Even mindless first jobs can prove to be invaluable experiences. How else would some of us know how to carry six plates at a time or fold sweaters so neatly? On a more serious note, starter stints can teach useful lessons about people and the nature of work as well as our chosen fields. Check out what initiated some of our 2016 speakers into the world of gainful employment—and what they learned.
Diane von Furstenberg
“My first job in fashion was as an assistant to a photographer and filmmaker’s agent in Paris. It was all very exciting and I began to understand what the fashion world was all about—the value of image and how it flows through the fashion industry.”
Fashion designer and icon von Furstenberg will be speaking during the Luncheon Keynote Session.
“As soon as I turned 16, I worked the opening shift on the weekends at McDonald’s, which meant being there at 5 a.m. I remember dreading waking up so early on the weekends, but I also remember learning how to treat people and save money. I also realized that I wanted to find a job I loved so that I didn’t have to work at a job I hated. I’m grateful for the experience—and to my dad, who made all of us kids in the family open the store on the weekends to teach us the value of hard work.”
KVUE-TV anchor and journalist Gruca will be kicking things off as emcee of the Opening Keynote Session.
“There was a lot of grunt work to being an assistant, but I think you need to work hard when you’re young. I learned a lot of practical things during my time at MTV International—how to be organized, be prompt, communicate—that I am still building on and refining today.”
Chopra, founder and CEO of Intent.com, will be speaking during Sessions I and III and signing her book “Living with Intent” from 11 a.m. to 11:30 a.m. and from 4 p.m. to 4:30 p.m.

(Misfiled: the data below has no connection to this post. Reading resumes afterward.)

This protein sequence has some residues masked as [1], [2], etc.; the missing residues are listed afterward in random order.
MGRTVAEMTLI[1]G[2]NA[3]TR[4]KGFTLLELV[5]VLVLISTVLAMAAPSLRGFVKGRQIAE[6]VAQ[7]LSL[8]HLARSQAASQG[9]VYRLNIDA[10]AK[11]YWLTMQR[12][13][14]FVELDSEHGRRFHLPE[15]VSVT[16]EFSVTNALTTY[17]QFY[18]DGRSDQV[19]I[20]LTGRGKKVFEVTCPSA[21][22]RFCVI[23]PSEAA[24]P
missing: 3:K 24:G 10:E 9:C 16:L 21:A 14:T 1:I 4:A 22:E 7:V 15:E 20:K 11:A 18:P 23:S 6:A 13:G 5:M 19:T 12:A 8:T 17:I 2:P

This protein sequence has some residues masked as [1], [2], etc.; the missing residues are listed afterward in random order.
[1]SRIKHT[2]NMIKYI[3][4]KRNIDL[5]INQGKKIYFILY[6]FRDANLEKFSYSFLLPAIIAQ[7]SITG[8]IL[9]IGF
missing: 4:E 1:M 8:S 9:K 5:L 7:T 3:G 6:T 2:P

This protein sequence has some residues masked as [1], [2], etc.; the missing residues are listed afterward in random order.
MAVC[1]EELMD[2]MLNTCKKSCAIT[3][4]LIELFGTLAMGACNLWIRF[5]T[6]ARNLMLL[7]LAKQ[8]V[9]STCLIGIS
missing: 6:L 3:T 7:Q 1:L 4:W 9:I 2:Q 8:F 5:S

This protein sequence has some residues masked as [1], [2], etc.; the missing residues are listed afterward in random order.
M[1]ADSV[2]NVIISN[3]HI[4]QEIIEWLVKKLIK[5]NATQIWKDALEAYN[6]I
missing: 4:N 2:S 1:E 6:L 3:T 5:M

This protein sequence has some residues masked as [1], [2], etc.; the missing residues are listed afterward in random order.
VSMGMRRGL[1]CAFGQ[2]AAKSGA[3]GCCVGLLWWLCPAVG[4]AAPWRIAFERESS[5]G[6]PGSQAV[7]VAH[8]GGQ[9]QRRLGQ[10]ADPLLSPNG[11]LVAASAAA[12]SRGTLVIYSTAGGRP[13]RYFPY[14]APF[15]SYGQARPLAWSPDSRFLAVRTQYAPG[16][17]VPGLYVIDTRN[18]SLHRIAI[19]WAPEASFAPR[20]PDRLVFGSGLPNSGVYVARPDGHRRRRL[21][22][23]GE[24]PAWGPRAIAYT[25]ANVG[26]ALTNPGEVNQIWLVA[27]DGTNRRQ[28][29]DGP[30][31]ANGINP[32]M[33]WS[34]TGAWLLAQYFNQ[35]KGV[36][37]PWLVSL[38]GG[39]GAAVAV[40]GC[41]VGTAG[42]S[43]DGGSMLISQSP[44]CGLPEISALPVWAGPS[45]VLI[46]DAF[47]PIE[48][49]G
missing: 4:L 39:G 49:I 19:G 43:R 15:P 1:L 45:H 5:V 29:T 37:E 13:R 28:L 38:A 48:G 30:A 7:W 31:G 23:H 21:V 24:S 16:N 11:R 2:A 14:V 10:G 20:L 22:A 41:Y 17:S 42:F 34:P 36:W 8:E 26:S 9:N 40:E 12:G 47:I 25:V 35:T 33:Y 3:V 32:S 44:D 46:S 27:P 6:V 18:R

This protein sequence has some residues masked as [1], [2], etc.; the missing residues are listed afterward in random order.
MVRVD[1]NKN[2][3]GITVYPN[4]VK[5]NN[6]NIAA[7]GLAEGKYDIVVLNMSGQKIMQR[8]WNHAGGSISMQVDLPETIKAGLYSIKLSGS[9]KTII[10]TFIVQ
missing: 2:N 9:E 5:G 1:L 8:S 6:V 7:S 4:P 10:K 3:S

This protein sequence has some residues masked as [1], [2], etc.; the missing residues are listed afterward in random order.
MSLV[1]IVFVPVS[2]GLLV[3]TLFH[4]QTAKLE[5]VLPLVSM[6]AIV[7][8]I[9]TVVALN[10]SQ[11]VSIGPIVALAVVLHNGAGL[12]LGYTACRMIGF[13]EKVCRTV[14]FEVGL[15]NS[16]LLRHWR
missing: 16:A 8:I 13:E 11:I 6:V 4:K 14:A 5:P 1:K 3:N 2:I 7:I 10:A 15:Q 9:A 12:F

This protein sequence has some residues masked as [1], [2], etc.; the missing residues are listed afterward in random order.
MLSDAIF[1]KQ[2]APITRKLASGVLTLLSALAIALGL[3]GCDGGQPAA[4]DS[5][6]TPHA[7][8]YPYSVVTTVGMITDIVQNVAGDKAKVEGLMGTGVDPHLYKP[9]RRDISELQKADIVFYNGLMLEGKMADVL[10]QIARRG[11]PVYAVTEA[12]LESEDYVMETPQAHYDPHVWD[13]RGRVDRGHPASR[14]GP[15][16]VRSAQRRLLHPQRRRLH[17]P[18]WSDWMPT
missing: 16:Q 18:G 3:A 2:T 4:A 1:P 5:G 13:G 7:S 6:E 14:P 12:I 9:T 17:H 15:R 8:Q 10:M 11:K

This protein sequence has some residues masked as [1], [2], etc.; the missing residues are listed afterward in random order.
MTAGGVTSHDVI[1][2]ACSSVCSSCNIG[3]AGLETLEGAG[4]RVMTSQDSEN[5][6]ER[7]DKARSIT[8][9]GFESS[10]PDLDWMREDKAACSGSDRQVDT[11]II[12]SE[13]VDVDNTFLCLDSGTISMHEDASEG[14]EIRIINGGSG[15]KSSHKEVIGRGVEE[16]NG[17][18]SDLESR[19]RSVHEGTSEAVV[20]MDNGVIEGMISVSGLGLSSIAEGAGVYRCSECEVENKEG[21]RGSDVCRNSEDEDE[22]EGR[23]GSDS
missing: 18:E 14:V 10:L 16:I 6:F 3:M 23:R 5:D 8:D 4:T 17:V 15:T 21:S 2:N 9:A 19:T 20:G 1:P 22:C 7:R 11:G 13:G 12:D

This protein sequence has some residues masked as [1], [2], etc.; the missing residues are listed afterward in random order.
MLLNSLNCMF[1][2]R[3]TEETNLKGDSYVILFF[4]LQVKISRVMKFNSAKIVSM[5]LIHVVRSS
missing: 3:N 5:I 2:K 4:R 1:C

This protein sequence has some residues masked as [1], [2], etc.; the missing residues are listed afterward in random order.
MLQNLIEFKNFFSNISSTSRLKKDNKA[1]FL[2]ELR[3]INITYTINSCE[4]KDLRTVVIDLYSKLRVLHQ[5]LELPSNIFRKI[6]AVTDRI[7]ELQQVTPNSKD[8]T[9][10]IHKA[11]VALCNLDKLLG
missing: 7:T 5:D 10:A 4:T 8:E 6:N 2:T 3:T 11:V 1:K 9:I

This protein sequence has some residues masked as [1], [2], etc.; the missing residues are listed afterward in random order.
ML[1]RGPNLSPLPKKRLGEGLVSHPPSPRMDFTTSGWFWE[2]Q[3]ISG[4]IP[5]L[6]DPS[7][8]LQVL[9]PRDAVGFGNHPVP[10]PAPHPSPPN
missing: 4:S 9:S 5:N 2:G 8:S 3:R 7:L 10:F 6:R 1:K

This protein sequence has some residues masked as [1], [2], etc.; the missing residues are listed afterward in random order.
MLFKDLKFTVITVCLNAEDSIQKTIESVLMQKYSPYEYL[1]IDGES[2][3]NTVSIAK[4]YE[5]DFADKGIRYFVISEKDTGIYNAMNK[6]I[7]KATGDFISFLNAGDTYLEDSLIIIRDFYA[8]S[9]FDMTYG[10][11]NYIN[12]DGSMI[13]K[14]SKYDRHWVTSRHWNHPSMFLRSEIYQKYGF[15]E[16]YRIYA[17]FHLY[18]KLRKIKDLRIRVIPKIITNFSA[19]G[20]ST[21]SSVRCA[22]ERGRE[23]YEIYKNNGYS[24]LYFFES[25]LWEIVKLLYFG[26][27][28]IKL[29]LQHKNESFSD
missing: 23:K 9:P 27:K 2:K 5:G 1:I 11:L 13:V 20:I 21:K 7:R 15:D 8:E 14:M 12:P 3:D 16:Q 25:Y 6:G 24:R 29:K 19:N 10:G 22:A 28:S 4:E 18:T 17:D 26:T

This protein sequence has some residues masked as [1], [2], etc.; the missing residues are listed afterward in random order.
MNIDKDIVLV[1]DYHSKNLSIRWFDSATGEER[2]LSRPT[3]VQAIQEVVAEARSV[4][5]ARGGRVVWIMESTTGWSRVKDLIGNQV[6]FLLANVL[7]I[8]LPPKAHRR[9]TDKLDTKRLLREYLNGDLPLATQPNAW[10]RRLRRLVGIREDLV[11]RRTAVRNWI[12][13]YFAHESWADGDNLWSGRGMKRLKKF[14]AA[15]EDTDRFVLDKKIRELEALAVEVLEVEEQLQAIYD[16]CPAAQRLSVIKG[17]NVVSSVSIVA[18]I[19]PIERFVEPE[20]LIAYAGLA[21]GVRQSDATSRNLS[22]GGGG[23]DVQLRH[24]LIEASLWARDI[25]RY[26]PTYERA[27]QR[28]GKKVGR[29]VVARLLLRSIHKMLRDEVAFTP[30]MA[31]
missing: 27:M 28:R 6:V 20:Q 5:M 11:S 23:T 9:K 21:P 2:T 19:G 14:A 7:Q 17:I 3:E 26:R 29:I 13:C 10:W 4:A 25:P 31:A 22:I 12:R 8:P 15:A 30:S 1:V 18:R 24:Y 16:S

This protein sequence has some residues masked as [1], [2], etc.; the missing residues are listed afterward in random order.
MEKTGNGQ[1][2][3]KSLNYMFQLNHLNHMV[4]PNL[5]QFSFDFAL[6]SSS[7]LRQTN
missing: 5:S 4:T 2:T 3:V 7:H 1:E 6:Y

“My first paid job was a one-time gig speaking at an alcohol and recovery drug center. The participants were people who were fighting for hope. They were not running and leaping; they were crawling and walking. The lesson I learned was that you have to meet people where they are and then take them where you think they can go. Don’t meet them where you think they should be.”
Nichols, founder and CEO of Motivating the Masses, will be speaking during Sessions II and III and signing her book “Abundance Now” from 12:30 p.m. to 1 p.m. and from 4 p.m. to 4:30 p.m.
“I sold art in a gallery when I was in school. It was just for the summer, but I learned how to talk to strangers and about building relationships. It was also where I first learned the subtle art of persuasion. I had to convince people they needed this piece of art, and now I use those same skills to convince people to trust me that they look great in this dress.”
Harris, top stylist for such stars as Robin Wright and Zooey Deschanel, will be speaking during Session I.
“My first real job was at McDonald’s. I learned that customer service is a competitive advantage. People shop where they feel welcomed and valued no matter their background, education or socioeconomic status. People want to feel special. That’s the secret sauce to winning, even more so in today’s hyper-competitive and ever-changing marketplace.”
The Center for Workforce Excellence CEO Bourgeois will be speaking during Session I and signing her books “The Hybrid Leader” and “Her Corner Office” from 11 a.m. to 11:30 a.m.
“Babysitting was something I could do when I was 13, and it seemed as though it could be fun. It was not fun. It was hard work! I remember telling my mother how I exhausted I was and her responding, ‘I know, that’s why it’s not called play.’ I often think of what she said when a project starts to be a bit challenging and less fun. I think: that’s why it’s called work and not called play.”
Birnberg, a social media consultant, will leading a Social Media Roundtable in the Technology Pavilion and signing her book “What You Can When You Can: Healthy Living on Your Terms” from 4:40 p.m. to 4:30 p.m.